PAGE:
I blogged about my holiday haul from Holland at the end of July. Today it’s the turn of all the crafty bits and bobs that I have acquired during my various UK travels this summer.


My in-laws moved to Richmond, North Yorkshire in July, and we visited them on their first weekend in their new house. It was a busy weekend, but we did poke our noses into Richmond market where I was delighted to discover Woolmouse*. The pictures on the website really don’t do it justice – it was a large and cheerful stall packed with nice-quality-but-not-extortionate yarns.

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I was tempted by the huge range of local Yorkshire yarns that they had for sale, but they were all in worsted weight which is not something that I’m really knitting with at the minute. It would have been rude to buy nothing, though, so I got some undyed Araucania Ranco and a pack of lovely little mother-of-pearl-esque buttons:

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Then there was Suffolk. We arrived in Southwold on the Saturday. On Sunday I was wandering down the high street and saw a sign pointing to a quilting display and fabric pop-up shop in a room at the Swan Hotel. Who was I to refuse?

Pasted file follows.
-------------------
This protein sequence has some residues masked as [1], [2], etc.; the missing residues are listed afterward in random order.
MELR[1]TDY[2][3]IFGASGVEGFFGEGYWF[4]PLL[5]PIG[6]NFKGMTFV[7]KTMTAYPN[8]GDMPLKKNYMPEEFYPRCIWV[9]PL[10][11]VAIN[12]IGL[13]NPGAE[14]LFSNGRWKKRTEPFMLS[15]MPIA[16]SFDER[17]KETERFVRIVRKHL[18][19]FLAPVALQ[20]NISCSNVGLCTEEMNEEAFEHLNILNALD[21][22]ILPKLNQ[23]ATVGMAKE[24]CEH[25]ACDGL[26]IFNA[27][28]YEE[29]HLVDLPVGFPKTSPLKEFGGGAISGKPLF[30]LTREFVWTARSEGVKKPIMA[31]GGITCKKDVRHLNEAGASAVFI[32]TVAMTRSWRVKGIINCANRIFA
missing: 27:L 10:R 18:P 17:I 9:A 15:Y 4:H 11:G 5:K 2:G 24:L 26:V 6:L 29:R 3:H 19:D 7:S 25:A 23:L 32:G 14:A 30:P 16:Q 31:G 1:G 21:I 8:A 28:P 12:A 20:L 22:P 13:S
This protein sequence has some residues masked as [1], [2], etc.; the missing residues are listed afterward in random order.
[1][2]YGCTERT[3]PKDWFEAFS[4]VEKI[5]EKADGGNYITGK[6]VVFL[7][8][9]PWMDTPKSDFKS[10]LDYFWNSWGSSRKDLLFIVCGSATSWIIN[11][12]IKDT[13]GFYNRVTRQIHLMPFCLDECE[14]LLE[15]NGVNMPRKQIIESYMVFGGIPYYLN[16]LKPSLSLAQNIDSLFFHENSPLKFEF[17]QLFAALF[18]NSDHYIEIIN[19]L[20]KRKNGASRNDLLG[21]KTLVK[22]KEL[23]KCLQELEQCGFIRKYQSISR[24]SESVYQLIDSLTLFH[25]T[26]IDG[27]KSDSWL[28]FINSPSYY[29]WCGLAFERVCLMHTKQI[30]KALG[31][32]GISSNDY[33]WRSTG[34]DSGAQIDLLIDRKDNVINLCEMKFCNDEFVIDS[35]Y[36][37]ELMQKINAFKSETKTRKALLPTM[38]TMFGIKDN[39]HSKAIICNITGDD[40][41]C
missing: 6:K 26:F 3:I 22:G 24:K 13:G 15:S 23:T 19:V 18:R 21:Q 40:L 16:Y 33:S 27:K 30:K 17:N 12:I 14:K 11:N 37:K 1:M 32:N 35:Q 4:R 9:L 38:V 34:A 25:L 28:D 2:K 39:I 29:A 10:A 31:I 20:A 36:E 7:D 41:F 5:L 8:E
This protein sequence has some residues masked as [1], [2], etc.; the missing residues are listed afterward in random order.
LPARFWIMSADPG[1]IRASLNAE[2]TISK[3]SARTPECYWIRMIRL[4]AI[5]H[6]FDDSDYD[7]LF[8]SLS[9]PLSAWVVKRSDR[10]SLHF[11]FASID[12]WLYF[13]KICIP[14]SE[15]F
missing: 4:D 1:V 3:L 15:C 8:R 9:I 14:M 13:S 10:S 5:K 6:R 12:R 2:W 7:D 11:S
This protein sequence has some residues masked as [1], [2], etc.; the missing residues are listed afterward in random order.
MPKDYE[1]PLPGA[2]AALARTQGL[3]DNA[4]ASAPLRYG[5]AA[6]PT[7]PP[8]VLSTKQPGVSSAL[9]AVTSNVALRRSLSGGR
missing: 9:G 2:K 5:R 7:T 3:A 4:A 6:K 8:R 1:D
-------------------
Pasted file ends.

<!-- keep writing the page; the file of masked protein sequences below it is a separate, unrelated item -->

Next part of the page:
In the downstairs, DaisyMay Quilting were showing off an assortment of their long-arm quilting work. They had some fantastic quilts on displays, but there was no contest when it came to picking a favourite:

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Upstairs, Glenroy Designs had a fabric sale. Even though I’m not normally one for quilting fabric, I spent about an hour in there, oohing and aahing over the fantastic range of cottons, chatting to the ladies in charge and trying to decide what to spend my pennies on (because there was no way that I was leaving empty handed). Eventually I settled on three fabrics. Two fat quarters – autumnal leaves for myself and a Japanese-inspired design as a present for K – and 1.5m of a rich berries design, which I intend to turn into a top of some sort.




I came across some yarn which I didn’t buy, but totally would have done if they’d had it in the 4-ply weight. Dunwich Heath is one of my very favourite places to be and we were there at the very best time of year for it – when the heather is in full bloom and the bright purple sets off the yellow gorse, just-turning bracken and the blue of the sea behind. I think the notice displayed by the yarn speaks for itself really:



And last but not least, I finally bought Simplicity 1882 because I found it on sale in John Lewis in Norwich!

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It’s been a great summer 🙂



A Work Skirt For K